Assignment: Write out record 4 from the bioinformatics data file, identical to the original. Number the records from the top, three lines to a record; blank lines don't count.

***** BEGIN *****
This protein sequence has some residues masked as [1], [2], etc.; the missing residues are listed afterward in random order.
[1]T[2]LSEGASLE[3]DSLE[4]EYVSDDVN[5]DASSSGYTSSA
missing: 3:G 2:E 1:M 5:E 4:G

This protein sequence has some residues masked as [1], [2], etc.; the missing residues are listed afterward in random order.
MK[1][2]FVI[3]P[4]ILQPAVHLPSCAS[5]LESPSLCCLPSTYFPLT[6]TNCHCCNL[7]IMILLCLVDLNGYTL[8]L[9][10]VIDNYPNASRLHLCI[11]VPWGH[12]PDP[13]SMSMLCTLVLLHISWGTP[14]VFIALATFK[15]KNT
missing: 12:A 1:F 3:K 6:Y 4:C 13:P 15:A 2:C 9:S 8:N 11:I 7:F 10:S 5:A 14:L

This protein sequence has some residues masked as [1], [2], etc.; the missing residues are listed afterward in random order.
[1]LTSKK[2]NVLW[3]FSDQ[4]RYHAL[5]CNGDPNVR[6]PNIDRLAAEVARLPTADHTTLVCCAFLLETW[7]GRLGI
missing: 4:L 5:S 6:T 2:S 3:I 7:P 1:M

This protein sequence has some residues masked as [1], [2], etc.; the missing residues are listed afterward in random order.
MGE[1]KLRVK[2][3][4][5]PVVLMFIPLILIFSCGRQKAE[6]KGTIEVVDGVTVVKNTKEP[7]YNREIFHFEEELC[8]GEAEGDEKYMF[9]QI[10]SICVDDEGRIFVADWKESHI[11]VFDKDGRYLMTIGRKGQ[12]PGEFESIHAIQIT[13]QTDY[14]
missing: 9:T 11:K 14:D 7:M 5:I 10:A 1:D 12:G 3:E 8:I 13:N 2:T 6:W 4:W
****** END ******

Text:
This protein sequence has some residues masked as [1], [2], etc.; the missing residues are listed afterward in random order.
MGE[1]KLRVK[2][3][4][5]PVVLMFIPLILIFSCGRQKAE[6]KGTIEVVDGVTVVKNTKEP[7]YNREIFHFEEELC[8]GEAEGDEKYMF[9]QI[10]SICVDDEGRIFVADWKESHI[11]VFDKDGRYLMTIGRKGQ[12]PGEFESIHAIQIT[13]QTDY[14]
missing: 9:T 11:K 14:D 7:M 5:I 10:A 1:D 12:G 3:E 8:I 13:N 2:T 6:W 4:W